History: How confirmation came to be

Mar 26, 2018 by

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Martin Bucer has been called “the father of Protestant confirmation.” That makes the early Anabaptists, particularly Pilgram Marpeck, grandparents of the now-common rite.

Bucer was a Catholic monk who was expelled from the church in 1523 for supporting the Reformation. He fled to the Alsatian city of Strasbourg (now part of France), which was extremely tolerant of religious dissidents. There he emerged as Strasbourg’s great reformer. There he also met Marpeck.

Marpeck arrived in Strasbourg in 1528 after leaving Rattenberg, Austria. An engineer, he had been a royal appointee overseeing a mining operation. But his job description also included assisting with the elimination of Anabaptism locally.

Marpeck decided he couldn’t juggle his work obligations with his recently adopted and illegal faith. In Strasbourg, he quickly rose to become leader of one of the city’s Anabaptist groups.

Bucer respected Marpeck for several reasons. For one, Mar­peck wasn’t an ardent separatist, like some Anabaptists. And Mar­peck was civic minded, having been involved in Rattenberg politics, and purchased Strasbourg citizenship. In contrast were the Swiss Breth­ren, whose Schleit­heim Confession declared that “everything which has not been united with our God in Christ is nothing but an abomination which we should shun.” That meant everyone who was not rebaptized as an adult.

Such a position was intolerable to Bucer, who tried to bring everyone who was not Catholic into one body. A united Protestant church was needed to better spread the gos­pel, because the end times were near.

Bucer tried to mediate between the reformers Martin Luther and Ulrich Zwingli, and he befriended John Calvin. He was also instrumental in developing several confessions of faith in attempts to establish common theological understandings.

While Marpeck was a moderate on separa­tism, he was uncompromising on believers baptism. “Each Christian must commit himself to the word and work of Christ,” he argued during a 1531 debate with a group of Strasbourg preachers. Baptism was “the witness to this obedience of faith.”

Bucer recognized the appeal of a church made up only of believers “who confessed and desired” baptism. It would foster purity in the church. He acknowledged that the Anabaptists were more successful in promoting Christlike living. “There are unfortunately great failings in our church,” Bucer admitted in debates with Anabaptist leaders.

One key Anabaptist argument for believers baptism was its public component — people declaring in front of the congregation that they were committing themselves to a new life in Jesus Christ. Bucer would later suggest establishing “a public profession of Christian faith in the church following formal catechization, . . . for this especially makes many good people hostile to infant baptism, because there is no public profession of Christian faith.”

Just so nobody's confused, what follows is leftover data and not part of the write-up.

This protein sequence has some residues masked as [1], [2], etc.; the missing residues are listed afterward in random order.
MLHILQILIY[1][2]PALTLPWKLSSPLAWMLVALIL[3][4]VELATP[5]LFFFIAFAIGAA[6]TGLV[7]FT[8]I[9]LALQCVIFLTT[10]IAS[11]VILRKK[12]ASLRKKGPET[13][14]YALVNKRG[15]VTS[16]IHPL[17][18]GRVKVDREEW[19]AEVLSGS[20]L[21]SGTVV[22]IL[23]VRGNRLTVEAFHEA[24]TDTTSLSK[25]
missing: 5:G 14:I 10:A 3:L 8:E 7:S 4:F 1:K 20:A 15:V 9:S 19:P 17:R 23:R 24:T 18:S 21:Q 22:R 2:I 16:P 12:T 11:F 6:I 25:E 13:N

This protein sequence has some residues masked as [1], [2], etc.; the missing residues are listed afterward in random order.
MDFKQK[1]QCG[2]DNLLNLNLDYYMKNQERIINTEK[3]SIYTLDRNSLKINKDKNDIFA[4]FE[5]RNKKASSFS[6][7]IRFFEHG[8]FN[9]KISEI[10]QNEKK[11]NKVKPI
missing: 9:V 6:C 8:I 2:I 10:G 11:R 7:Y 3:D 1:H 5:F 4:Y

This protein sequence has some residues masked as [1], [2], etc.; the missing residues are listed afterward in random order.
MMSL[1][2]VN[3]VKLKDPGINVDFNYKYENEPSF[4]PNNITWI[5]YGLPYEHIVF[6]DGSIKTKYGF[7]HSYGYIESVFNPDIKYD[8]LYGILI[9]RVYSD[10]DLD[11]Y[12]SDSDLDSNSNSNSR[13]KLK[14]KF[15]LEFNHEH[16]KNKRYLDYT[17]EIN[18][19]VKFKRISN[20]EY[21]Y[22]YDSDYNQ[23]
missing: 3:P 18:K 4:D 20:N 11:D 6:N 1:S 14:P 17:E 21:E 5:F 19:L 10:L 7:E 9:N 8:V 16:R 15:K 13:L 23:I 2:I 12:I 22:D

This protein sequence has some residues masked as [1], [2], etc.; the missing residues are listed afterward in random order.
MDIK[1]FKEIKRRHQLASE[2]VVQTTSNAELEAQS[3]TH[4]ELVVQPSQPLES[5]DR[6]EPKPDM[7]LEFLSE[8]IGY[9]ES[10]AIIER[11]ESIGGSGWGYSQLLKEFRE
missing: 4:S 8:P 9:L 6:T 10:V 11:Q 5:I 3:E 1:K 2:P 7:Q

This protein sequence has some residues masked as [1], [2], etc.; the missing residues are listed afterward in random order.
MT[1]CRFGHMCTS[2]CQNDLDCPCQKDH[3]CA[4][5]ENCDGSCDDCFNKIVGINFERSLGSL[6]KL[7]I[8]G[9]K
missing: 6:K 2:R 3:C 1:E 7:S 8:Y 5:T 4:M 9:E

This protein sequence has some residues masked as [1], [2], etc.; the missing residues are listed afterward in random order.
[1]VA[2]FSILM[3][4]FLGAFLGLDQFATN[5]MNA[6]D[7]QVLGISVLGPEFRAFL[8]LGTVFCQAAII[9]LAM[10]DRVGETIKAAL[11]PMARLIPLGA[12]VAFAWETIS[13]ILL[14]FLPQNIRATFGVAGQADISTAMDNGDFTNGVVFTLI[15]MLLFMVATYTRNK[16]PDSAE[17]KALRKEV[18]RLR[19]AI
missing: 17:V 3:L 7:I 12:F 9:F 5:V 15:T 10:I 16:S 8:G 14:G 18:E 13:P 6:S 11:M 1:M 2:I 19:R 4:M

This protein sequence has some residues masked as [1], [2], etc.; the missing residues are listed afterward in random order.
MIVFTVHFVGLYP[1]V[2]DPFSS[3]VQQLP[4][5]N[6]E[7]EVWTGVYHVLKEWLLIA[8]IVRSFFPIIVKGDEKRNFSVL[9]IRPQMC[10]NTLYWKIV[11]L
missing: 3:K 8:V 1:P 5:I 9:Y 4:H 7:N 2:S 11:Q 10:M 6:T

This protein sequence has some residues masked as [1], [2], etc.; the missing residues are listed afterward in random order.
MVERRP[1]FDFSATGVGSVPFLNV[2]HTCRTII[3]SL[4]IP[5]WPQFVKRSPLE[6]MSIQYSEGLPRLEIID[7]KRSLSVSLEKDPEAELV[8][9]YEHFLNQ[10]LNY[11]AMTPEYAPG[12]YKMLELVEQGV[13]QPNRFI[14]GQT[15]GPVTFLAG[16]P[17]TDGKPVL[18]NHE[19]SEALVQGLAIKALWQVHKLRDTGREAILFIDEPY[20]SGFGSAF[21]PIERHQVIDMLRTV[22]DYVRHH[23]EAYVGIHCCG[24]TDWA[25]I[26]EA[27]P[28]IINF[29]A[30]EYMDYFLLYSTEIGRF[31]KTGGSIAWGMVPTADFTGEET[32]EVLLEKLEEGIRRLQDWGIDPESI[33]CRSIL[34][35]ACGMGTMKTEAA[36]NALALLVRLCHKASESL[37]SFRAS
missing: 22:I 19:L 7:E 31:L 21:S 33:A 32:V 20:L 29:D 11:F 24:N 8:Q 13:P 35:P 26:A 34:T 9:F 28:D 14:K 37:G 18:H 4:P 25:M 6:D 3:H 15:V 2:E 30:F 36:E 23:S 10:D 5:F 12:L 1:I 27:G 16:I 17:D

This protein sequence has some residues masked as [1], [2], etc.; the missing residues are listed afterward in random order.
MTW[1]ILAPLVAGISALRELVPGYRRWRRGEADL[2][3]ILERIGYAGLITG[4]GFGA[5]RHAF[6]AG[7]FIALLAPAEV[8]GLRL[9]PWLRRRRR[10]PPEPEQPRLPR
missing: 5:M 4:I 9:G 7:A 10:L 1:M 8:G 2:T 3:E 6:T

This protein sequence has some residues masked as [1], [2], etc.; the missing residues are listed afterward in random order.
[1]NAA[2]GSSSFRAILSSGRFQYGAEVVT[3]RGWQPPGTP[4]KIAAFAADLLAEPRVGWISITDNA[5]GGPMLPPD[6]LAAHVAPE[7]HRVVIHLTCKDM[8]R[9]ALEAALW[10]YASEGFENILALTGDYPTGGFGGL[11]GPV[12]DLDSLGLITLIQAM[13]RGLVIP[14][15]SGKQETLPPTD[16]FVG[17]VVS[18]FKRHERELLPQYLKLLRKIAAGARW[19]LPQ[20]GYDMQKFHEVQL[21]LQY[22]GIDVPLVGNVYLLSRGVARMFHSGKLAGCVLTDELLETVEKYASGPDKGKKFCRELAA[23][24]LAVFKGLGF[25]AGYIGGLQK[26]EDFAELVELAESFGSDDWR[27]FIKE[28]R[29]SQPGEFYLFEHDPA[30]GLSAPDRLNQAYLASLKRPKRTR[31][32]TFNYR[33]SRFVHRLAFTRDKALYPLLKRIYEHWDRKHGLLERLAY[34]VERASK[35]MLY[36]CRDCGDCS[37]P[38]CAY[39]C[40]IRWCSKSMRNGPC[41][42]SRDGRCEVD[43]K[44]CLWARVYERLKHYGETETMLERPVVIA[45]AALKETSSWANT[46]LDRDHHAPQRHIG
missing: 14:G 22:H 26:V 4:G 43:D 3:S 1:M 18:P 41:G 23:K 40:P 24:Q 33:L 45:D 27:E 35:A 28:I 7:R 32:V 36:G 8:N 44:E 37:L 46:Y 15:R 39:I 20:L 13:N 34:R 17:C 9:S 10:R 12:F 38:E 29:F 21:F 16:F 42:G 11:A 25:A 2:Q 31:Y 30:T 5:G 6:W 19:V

Bucer would finally put his idea into practice in 1538, when authorities in Hesse, Germany, invited him to address the troublesome Anabaptists in the Lutheran territory. To win them over, Bucer proposed confirmation as a remedy for the shortcomings of infant baptism. The new rite was accepted by the Anabaptists, and they returned to the official church. Protestant confirmation had been codified and enacted.

But for Bucer, it was more than simply a diplomatic accommodation. He had come to believe it was essential to the Christian life. Just as the Israelites had renewed their covenant with God, so individuals baptized as infants would renew their covenant with God through their own public profession of faith.

“The almighty God demands in the New and Old Testament that each believer should himself confess his faith in the church when he has come of age and should surrender himself to the Lord,” Bucer said.

The Hessian ceremony would become a model for other Lutheran territories. Bucer would also introduce confirmation to England, where he relocated after being exiled in 1549, after the Catholic forces of the Holy Roman Empire took control of Strasbourg.

Marpeck had been forced out of the city 17 years earlier after losing a series of debates with Bucer and other religious leaders of Strasbourg. He found refuge in the Swiss canton of Appenzell.

While he and other Anabaptists influenced Bucer, the reverse was also true. Because they rejected infant baptism, the Anabaptists were often accused of ignoring children. Marpeck introduced child dedication as a way to commit new lives to the Lord and recognize the church’s role in their faith formation. Thus it functioned in some ways like baptism. Thanks to Marpeck, child dedication is now practiced widely in the Mennonite church today.

Rich Preheim is a writer and historian from Elkhart, Ind.


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